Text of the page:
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UWM LibGuides Training Site

An internal resource page used for training and getting started with LibGuides at the UWM Libraries.

Examples of Web Writing

Web Writing Examples


Example in context: 

Application of web writing principles:  


Our discovery layer will help you to find scholarly articles available through our databases. It can also help you to find the correct Library of Congress call number for books within the stacks.   

Search@UW helps to find:  

  • Journal articles   

  • Books  

  • Archival material  

Library Jargon 

Establishing Search Parameters  

Choosing keywords  


Complex Language 

Searching the Catalog can be a bit daunting. If you use the search box on the front of the Libraries' website, called Search@UW, you will get results from ALL of the UW campuses. In order to limit to what we have physically, you want to go the search page itself.  

To search for items in the UWM Libraries’ catalog, you can use the search box on the library’s main page. To limit to items we have available within the library’s physical collection, choose the “Available in My Library” filter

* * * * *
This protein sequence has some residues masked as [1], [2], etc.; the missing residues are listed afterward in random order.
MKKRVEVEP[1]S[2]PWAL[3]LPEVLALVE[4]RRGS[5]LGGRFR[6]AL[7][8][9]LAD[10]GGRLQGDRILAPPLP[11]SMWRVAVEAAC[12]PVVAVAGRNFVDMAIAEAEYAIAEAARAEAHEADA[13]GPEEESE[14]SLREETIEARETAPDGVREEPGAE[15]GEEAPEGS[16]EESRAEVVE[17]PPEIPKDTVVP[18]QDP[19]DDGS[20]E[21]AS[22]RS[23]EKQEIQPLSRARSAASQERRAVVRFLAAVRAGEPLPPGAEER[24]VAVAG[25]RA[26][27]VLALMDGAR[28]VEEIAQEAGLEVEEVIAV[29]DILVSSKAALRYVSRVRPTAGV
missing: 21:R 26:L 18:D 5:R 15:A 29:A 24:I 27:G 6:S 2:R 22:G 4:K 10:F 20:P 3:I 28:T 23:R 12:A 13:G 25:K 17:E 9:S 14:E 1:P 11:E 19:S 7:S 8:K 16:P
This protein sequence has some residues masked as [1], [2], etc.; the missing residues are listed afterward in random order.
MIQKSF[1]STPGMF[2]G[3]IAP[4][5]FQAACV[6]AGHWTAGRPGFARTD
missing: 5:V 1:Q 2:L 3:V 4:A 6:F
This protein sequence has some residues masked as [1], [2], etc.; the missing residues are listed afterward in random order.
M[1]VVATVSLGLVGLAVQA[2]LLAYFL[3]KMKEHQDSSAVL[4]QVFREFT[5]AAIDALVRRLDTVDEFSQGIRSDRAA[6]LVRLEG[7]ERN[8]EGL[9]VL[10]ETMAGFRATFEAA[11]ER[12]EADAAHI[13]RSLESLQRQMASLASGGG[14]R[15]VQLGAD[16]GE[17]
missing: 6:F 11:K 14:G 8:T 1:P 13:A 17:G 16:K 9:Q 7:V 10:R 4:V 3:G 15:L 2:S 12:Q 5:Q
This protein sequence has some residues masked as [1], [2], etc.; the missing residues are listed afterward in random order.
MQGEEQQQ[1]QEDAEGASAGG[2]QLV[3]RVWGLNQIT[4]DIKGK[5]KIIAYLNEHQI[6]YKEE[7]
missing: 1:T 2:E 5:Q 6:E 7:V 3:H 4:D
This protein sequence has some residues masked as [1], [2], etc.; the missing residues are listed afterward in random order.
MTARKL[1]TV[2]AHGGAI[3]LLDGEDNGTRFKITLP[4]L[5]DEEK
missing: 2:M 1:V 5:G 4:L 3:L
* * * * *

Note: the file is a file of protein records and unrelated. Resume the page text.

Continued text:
Large block of text and difficult to scan 

Framing your research  

Scholarly writers engage with the work of others through the strategic selection of research and ideas pertinent to the question or problem under discussion. When trying to decide if a source is pertinent to your question, it can be helpful to ask yourself: What could a writer do with this source? Could this source provide background facts or information? Could I analyze or interpret this source for my reader? Could this source refine my question or extend my thesis? Could this source be a lens for interpreting competing findings?  


Scholarly writing involves using the work of others published in academic sources. As you identify sources to use in your work, you can ask yourself these questions:   

  • Could this source provide background facts or information?   

  • Could I analyze or interpret this source for my reader?   

  • Could this source refine my research question or extend my thesis?   

  • Could this source be a lens for interpreting competing findings? 

Too many resources; burying the lead 

List of 10 databases  

List of 4 databases- No need to duplicate the databases by subject listing  

Additional Resources


The contents of the Accessibility Tutorial may be reused with attribution. Please copy the following into new works based on the Accessibility Tutorial
Creative Commons LicenseAccessibility Tutorial by Board of Regents of the University of Wisconsin System is licensed under a Creative Commons Attribution-NonCommercial 4.0 International License.